From: Gregory Alan Bolcer (
Date: Thu Mar 08 2001 - 16:55:33 PST

So, there's been a lot of revisiting on the list nowadays. I
just wanted to revisit Munchkins. Something in COTD (below) sparked
my memory: Rafe's writing on Mesh Networks talking about
end-user radio doing local repeating. Also, I stumbled
across this thing with prototyping them using
Palm V/VIIs on FoRK. [1] Part of this re-interest
comes from a conversation I had with RDHC (Rimer Drive Media)
at the Digital Hollywood conference up in San Jose
this past week. They are doing some really odd radio
stuff on the 5.x gigahertz range. To date, they
don't have a web page, nobody's selling licenses
in that spectrum, and they do some really interesting
mobile stuff. The only similar product I found here.
I am thinking about buying a couple of these so I can
take advantage of a DSL connection 3 miles away at
my wife's parent's house since stupid Pac Bell and
stupider Adelphia cable don't offer broadband to
our little neighborhood. They don't include
prices for the 8Mbs ones, but the 100Mbs ones were going for $19K.



> At our 1999 Venture Market South conference,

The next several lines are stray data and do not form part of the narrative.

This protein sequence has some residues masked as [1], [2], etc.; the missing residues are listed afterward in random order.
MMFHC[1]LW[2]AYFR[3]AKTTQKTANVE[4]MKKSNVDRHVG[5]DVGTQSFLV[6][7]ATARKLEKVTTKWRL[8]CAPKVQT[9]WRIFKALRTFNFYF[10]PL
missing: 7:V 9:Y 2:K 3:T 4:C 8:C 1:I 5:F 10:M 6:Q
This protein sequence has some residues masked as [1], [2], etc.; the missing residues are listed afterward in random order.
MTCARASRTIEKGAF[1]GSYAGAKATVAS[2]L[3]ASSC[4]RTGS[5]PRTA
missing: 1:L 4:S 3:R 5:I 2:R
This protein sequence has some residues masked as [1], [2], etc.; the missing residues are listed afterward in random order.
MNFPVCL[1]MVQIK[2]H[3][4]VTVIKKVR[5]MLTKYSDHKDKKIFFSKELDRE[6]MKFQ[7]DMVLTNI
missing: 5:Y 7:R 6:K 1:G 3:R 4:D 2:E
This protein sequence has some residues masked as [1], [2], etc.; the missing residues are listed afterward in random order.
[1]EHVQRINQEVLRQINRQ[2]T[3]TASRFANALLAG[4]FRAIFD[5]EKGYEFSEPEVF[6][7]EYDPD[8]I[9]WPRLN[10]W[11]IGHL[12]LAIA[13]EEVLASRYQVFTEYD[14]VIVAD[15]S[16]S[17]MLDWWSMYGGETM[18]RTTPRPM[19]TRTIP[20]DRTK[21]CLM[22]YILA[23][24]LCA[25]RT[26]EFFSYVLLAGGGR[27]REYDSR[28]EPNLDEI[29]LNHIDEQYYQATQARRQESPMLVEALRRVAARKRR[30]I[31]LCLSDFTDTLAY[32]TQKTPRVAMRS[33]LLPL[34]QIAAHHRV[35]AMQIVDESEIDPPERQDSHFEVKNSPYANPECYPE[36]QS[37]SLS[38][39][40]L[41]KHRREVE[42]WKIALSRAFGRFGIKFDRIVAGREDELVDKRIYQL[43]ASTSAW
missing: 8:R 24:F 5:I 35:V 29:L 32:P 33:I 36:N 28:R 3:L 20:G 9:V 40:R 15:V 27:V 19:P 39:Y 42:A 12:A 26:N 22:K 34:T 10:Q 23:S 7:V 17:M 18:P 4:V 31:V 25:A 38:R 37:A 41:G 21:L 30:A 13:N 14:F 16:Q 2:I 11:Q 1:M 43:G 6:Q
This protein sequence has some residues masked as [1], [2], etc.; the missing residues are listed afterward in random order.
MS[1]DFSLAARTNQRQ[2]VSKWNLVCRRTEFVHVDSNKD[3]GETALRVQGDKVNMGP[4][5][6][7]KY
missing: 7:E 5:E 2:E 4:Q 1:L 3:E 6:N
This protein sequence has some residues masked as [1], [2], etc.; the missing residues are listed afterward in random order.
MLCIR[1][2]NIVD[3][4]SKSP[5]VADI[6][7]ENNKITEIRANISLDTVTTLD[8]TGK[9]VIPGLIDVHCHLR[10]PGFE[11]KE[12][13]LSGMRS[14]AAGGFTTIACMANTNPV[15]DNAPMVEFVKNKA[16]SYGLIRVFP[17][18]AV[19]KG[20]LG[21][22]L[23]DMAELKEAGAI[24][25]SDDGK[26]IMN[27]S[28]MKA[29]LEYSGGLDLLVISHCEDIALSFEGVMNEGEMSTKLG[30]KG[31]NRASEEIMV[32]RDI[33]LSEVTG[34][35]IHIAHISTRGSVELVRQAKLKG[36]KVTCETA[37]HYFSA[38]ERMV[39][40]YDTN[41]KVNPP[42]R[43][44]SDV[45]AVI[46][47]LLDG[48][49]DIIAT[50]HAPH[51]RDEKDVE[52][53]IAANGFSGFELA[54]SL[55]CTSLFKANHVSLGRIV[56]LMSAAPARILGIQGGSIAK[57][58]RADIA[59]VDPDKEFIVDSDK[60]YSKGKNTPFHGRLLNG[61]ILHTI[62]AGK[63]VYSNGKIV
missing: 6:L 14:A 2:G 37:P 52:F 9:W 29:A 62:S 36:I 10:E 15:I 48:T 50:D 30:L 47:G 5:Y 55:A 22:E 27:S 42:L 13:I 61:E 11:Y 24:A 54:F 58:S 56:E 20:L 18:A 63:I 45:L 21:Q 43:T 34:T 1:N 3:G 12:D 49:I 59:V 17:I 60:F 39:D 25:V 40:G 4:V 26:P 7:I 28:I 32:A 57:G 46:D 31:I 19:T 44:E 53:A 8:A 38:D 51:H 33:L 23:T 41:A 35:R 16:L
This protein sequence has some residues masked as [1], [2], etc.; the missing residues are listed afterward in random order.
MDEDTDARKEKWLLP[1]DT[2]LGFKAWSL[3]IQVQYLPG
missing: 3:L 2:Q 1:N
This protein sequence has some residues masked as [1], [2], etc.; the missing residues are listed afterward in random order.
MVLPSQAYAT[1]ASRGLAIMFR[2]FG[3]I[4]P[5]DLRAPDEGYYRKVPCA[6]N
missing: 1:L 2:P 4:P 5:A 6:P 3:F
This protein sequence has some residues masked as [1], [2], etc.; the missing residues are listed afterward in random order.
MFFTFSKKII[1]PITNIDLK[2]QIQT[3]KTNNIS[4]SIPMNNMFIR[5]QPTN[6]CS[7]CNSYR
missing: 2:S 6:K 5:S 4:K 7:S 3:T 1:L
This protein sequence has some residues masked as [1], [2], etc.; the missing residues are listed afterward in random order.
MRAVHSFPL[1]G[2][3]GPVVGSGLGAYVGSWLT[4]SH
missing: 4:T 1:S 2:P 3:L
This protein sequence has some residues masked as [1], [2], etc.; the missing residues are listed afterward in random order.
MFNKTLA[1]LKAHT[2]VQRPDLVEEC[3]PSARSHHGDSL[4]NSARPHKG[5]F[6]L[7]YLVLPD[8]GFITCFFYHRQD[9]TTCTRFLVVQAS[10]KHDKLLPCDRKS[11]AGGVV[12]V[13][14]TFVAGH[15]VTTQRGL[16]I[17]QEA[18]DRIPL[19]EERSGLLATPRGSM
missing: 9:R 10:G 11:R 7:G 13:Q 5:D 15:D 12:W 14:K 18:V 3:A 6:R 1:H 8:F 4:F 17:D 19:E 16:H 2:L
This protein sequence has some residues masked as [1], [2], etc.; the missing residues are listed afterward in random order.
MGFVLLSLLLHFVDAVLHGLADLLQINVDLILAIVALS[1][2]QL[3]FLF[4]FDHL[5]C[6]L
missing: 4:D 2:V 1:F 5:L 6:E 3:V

> I was introduced to a company I still carry a
> torch for: Alabama-based Time Domain. It
> makes super-efficient radio technology
> ("time-modulated ultra-wideband"), but its
> model isn't exactly FCC-friendly, and it's also
> too different to be incorporated into existing
> infrastructure or products.
> Weird radio must be a Southern thing. At this
> year's VMS, I met Masood Garahi, CEO of
> Florida's Mesh Networks, which has a fascinating
> concept for wireless networking: a
> military-derived technology that makes each
> end-user radio (cell phone, PDA, you name it)
> into a local wireless router/repeater. Mesh's
> marketable technology is the algorithms that
> handle routing, security, and power
> management.
> A mesh-based, self-building, self-healing
> wireless system, in which one or all of the
> handsets can act as a shared link to the
> Internet, has enormous ramifications. Like the
> Internet, it gets more robust as users are
> added, which is the opposite of traditional
> cellular. On the other hand, billing becomes
> problematic, and with cellular infrastructure
> getting better all the time (see ArrayComm and
> RadioFrame), one wonders if the economics of a
> mesh network will outweigh the development
> costs.
> Mesh Networks has raised $27.5 million. A key
> backer is Milcom, which specializes in
> military-to-commercial technology transfer.
> -Rafe Needleman

Gregory Alan Bolcer        |    | work: 949.833.2800
Chief Technology Officer   | | cell: 714.928.5476
Endeavors Technology, Inc. | efax: 603.994.0516     | wap:  949.278.2805

This archive was generated by hypermail 2b29 : Fri Apr 27 2001 - 23:13:39 PDT